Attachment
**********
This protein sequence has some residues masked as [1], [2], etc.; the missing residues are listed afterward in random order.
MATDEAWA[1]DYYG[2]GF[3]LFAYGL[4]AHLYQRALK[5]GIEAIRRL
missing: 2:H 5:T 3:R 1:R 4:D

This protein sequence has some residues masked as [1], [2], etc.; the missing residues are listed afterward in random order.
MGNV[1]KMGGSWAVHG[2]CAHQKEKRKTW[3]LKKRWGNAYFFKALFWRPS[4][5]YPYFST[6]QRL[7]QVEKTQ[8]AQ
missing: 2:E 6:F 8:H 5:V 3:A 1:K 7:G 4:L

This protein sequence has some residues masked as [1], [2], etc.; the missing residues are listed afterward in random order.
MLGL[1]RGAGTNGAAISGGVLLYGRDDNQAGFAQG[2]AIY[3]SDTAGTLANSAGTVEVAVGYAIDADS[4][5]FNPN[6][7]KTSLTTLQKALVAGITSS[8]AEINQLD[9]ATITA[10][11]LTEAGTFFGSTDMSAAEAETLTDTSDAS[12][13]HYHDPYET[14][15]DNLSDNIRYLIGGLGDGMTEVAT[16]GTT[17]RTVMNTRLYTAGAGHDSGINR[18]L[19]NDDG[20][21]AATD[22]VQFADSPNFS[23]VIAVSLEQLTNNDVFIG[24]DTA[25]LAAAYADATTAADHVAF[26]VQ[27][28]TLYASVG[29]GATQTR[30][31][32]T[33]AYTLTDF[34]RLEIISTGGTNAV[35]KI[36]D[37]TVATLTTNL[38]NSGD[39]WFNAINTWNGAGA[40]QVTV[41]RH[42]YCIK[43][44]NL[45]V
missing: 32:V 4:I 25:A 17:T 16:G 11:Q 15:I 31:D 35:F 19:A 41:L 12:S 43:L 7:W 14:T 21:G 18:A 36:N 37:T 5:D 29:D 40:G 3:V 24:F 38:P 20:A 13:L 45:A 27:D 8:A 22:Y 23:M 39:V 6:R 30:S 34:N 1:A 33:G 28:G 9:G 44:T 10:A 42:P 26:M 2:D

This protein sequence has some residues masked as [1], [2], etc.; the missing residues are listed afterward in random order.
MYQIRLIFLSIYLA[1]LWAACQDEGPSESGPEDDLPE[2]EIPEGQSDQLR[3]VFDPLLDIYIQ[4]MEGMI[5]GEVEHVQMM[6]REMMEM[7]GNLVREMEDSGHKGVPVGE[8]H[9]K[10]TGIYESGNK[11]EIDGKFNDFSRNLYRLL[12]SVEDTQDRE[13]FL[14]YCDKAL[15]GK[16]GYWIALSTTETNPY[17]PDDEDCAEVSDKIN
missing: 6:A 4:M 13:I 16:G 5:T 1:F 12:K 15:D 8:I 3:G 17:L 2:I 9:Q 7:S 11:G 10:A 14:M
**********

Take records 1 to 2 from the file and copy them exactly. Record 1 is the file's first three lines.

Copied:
This protein sequence has some residues masked as [1], [2], etc.; the missing residues are listed afterward in random order.
MATDEAWA[1]DYYG[2]GF[3]LFAYGL[4]AHLYQRALK[5]GIEAIRRL
missing: 2:H 5:T 3:R 1:R 4:D

This protein sequence has some residues masked as [1], [2], etc.; the missing residues are listed afterward in random order.
MGNV[1]KMGGSWAVHG[2]CAHQKEKRKTW[3]LKKRWGNAYFFKALFWRPS[4][5]YPYFST[6]QRL[7]QVEKTQ[8]AQ
missing: 2:E 6:F 8:H 5:V 3:A 1:K 7:G 4:L